Gospel commentary 3rd week of Advent Matthew 11:2-11

Posted: December 12, 2010 in catholic, local stuff
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About once a month Fr. Bob decides to have a seat and Deacon Sal gives the homely at St. Anthony of Padua. Today was that day and he reflected on the Gospel and an interesting question from it.

The full Gospel is here but the relevant part are verses 2 and 3

When John heard in prison of the works of the Messiah, he sent his disciples to him with this question, “Are you the one who is to come, or should we look for another?”

Deacon Sal talked about how all his life he has been one to ask questions. So the question came to him: “Since John baptized Jesus and saw the Glory of God, why did he need to send his disciples to ask if Jesus was the one to come?”

Sal’s idea was that John’s sent his disciples not for the sake of himself but for their benefit so that they would come to believe.

I’m not so sure myself, I think it is entirely consistent with Biblical precedent, Catholic tradition, and reality for even people who have seen to doubt.

Consider the children of Israel, they saw the plagues, they saw the Red Sea Parted, they saw God come through for them over and over again and what was the result? They doubted and rebelled over and over again.

And of course over and over again they repented and God forgave them. The cycle of faith, falling, repentance and forgiveness is not only repeated but is prophesied.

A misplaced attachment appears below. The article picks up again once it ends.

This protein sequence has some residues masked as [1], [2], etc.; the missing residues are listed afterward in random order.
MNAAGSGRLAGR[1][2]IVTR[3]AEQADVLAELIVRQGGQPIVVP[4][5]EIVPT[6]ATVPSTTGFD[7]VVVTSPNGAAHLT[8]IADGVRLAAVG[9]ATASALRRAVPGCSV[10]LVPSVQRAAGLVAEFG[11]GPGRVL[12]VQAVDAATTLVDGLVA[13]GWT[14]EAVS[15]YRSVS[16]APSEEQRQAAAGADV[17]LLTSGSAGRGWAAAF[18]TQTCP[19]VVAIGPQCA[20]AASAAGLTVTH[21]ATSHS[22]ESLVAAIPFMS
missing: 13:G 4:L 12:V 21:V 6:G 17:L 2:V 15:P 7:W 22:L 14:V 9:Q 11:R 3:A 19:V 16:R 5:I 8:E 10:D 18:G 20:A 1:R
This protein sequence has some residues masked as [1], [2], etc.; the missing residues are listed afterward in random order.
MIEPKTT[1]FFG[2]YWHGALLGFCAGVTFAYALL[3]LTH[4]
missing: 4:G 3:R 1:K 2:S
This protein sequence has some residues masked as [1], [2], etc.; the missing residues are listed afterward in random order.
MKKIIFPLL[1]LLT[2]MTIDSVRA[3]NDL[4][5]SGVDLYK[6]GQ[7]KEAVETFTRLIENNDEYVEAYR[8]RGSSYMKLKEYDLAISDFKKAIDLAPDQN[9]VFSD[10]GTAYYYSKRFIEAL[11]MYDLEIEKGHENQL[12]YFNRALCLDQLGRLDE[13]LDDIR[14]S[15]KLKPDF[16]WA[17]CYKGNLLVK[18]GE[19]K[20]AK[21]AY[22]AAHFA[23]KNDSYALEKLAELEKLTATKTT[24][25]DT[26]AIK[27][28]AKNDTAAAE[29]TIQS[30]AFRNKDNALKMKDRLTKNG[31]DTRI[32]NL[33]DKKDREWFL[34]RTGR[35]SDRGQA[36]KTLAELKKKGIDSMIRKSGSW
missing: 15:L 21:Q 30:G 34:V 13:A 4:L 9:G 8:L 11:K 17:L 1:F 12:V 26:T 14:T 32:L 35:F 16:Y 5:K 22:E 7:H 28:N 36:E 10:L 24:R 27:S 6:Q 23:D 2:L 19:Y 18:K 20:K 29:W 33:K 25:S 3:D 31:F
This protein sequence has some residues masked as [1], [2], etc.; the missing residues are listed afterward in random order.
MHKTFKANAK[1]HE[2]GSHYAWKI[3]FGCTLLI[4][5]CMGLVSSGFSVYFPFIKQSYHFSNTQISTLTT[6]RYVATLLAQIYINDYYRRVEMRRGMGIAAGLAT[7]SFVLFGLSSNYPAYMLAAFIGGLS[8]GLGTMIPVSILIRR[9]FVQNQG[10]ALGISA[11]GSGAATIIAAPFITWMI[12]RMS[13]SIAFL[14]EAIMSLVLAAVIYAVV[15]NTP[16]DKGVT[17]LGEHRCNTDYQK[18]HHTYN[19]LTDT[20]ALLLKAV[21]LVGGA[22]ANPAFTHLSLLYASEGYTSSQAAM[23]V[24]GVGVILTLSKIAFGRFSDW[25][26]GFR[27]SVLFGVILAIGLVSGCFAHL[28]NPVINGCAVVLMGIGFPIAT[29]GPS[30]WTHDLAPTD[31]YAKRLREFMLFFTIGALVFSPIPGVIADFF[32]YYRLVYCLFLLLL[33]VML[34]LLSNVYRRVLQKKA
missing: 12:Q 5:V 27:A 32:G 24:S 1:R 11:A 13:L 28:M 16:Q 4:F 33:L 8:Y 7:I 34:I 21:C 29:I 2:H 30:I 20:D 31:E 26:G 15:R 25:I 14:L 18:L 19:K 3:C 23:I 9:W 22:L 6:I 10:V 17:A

Consider Peter: He saw a miracle at his first meeting with Christ, He saw Christ walk on water and then lost faith and started to sink himself. After seeing everything that happened he denied Christ three times yet became the leader of the Apostles.

And during the time of persecution as tradition tells us Peter was fleeting and only turning back when he encountered Christ, asking “Domine Quo Vardis?” (Lord where are you going?) and getting the reply “Eo Romam iterum crucifigi.” (I go to Rome to be crucified once again.) Rising, failing and trying again, Peter was in the same boat as the rest of us.

As her diary tells us even Mother Theresa had her doubts on occasion, yet she continued to work through them and even in death reminded the world of the difference between fame and faith.

And of course it reflects the Sacrament of Confession, we fall, we repent, we are forgiven and we rise again.

And so we are back to John the Baptist. John after spending a lifetime serving God and preaching repentance finds himself in jail and destined for death. This is his lowest point, how strange would it be for him to despair (Remember Christ himself asked for the cup to be taken from him if possible). If a disciple like Peter who was with Christ every day could still have doubts, how odd would it be for John to have the same particularly at his lowest point?

And this is where verse 11 comes into play:

Amen, I say to you, among those born of women there has been none greater than John the Baptist; yet the least in the kingdom of heaven is greater than he.

Why is this true? It’s true because the least in the Kingdom of Heaven has completed the trial of life, they have completed the race and stand before the glory of God.

Our atheistic friends would love to make our doubts define us but for centuries some of the most educated and greatest minds man has seen went through the same circular process only to arrive back home to faith.

John the Baptist was simply doing what we all should, when faced with doubt asking Christ for reassurance. May we always follow his example.

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